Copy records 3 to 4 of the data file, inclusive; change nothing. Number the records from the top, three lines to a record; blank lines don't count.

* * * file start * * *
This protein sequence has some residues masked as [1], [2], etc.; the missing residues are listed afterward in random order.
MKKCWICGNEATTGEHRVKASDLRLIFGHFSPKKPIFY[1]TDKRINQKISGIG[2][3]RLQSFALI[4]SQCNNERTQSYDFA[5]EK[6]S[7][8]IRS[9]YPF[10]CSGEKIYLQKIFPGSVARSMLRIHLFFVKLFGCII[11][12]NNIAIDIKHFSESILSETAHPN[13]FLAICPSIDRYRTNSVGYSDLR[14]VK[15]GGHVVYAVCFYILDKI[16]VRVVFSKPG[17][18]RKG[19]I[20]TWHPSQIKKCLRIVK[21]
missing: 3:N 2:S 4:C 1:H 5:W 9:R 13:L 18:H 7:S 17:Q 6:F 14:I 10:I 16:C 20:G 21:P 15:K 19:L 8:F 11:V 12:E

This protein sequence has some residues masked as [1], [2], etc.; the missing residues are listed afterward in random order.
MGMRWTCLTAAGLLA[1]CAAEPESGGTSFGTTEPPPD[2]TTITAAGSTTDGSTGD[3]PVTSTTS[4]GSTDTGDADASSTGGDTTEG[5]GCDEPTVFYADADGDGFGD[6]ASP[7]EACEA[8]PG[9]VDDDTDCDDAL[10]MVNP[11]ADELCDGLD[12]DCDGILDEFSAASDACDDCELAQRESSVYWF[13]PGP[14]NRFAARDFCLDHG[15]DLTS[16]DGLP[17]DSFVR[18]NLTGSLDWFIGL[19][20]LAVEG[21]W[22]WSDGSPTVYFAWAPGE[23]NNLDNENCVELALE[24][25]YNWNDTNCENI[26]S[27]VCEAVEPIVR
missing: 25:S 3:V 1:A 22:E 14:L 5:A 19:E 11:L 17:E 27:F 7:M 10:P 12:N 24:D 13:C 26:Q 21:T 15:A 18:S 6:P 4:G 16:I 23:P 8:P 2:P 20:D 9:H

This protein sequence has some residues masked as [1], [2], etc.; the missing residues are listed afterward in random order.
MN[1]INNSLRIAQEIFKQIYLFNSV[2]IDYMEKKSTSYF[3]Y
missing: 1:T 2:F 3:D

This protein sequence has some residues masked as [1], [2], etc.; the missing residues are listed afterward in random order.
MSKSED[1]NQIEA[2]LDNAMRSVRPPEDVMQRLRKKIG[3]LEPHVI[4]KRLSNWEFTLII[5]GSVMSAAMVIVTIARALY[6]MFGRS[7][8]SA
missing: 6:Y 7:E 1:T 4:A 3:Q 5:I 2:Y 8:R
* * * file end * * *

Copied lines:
This protein sequence has some residues masked as [1], [2], etc.; the missing residues are listed afterward in random order.
MN[1]INNSLRIAQEIFKQIYLFNSV[2]IDYMEKKSTSYF[3]Y
missing: 1:T 2:F 3:D

This protein sequence has some residues masked as [1], [2], etc.; the missing residues are listed afterward in random order.
MSKSED[1]NQIEA[2]LDNAMRSVRPPEDVMQRLRKKIG[3]LEPHVI[4]KRLSNWEFTLII[5]GSVMSAAMVIVTIARALY[6]MFGRS[7][8]SA
missing: 6:Y 7:E 1:T 4:A 3:Q 5:I 2:Y 8:R